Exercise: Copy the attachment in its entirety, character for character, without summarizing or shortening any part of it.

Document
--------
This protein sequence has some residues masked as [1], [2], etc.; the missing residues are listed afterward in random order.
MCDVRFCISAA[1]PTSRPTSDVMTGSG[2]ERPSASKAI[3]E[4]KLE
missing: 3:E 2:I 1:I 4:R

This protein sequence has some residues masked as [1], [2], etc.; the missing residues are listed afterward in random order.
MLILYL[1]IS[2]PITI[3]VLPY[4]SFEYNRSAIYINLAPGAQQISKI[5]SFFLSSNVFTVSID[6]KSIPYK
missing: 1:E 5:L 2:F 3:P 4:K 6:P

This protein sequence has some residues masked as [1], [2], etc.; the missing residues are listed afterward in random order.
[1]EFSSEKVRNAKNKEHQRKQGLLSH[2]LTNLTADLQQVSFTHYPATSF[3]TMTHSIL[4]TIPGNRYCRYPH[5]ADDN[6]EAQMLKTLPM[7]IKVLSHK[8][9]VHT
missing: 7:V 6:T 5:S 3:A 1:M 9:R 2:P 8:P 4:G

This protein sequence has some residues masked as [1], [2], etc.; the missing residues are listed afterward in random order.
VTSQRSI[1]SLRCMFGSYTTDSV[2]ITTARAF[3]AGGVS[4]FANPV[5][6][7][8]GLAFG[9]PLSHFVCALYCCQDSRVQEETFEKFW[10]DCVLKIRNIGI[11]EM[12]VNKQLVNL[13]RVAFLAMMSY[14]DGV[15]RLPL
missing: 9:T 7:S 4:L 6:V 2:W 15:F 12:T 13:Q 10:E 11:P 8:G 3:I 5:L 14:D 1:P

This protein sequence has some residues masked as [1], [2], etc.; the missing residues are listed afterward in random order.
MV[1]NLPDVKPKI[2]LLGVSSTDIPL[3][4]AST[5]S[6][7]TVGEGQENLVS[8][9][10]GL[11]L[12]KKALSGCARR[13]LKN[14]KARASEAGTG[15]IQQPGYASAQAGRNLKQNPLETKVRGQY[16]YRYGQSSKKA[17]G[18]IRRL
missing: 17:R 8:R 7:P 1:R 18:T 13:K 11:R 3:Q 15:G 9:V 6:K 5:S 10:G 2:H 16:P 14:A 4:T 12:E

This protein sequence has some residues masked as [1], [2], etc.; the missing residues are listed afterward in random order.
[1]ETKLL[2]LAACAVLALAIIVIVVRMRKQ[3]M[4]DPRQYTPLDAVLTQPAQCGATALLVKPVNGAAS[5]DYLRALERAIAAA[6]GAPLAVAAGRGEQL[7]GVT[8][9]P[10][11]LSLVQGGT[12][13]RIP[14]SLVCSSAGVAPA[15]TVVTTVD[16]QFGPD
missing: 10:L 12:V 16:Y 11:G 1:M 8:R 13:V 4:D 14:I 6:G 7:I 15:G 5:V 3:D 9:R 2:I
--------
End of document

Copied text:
This protein sequence has some residues masked as [1], [2], etc.; the missing residues are listed afterward in random order.
MCDVRFCISAA[1]PTSRPTSDVMTGSG[2]ERPSASKAI[3]E[4]KLE
missing: 3:E 2:I 1:I 4:R

This protein sequence has some residues masked as [1], [2], etc.; the missing residues are listed afterward in random order.
MLILYL[1]IS[2]PITI[3]VLPY[4]SFEYNRSAIYINLAPGAQQISKI[5]SFFLSSNVFTVSID[6]KSIPYK
missing: 1:E 5:L 2:F 3:P 4:K 6:P

This protein sequence has some residues masked as [1], [2], etc.; the missing residues are listed afterward in random order.
[1]EFSSEKVRNAKNKEHQRKQGLLSH[2]LTNLTADLQQVSFTHYPATSF[3]TMTHSIL[4]TIPGNRYCRYPH[5]ADDN[6]EAQMLKTLPM[7]IKVLSHK[8][9]VHT
missing: 7:V 6:T 5:S 3:A 1:M 9:R 2:P 8:P 4:G

This protein sequence has some residues masked as [1], [2], etc.; the missing residues are listed afterward in random order.
VTSQRSI[1]SLRCMFGSYTTDSV[2]ITTARAF[3]AGGVS[4]FANPV[5][6][7][8]GLAFG[9]PLSHFVCALYCCQDSRVQEETFEKFW[10]DCVLKIRNIGI[11]EM[12]VNKQLVNL[13]RVAFLAMMSY[14]DGV[15]RLPL
missing: 9:T 7:S 4:L 6:V 2:W 15:F 12:T 13:Q 10:E 11:P 8:G 3:I 5:L 14:D 1:P

This protein sequence has some residues masked as [1], [2], etc.; the missing residues are listed afterward in random order.
MV[1]NLPDVKPKI[2]LLGVSSTDIPL[3][4]AST[5]S[6][7]TVGEGQENLVS[8][9][10]GL[11]L[12]KKALSGCARR[13]LKN[14]KARASEAGTG[15]IQQPGYASAQAGRNLKQNPLETKVRGQY[16]YRYGQSSKKA[17]G[18]IRRL
missing: 17:R 8:R 7:P 1:R 18:T 13:K 11:R 3:Q 15:G 9:V 6:K 5:S 10:G 2:H 16:P 14:A 4:T 12:E

This protein sequence has some residues masked as [1], [2], etc.; the missing residues are listed afterward in random order.
[1]ETKLL[2]LAACAVLALAIIVIVVRMRKQ[3]M[4]DPRQYTPLDAVLTQPAQCGATALLVKPVNGAAS[5]DYLRALERAIAAA[6]GAPLAVAAGRGEQL[7]GVT[8][9]P[10][11]LSLVQGGT[12][13]RIP[14]SLVCSSAGVAPA[15]TVVTTVD[16]QFGPD
missing: 10:L 12:V 16:Y 11:G 1:M 8:R 13:V 4:D 14:I 6:G 7:I 15:G 5:V 3:D 9:R 2:I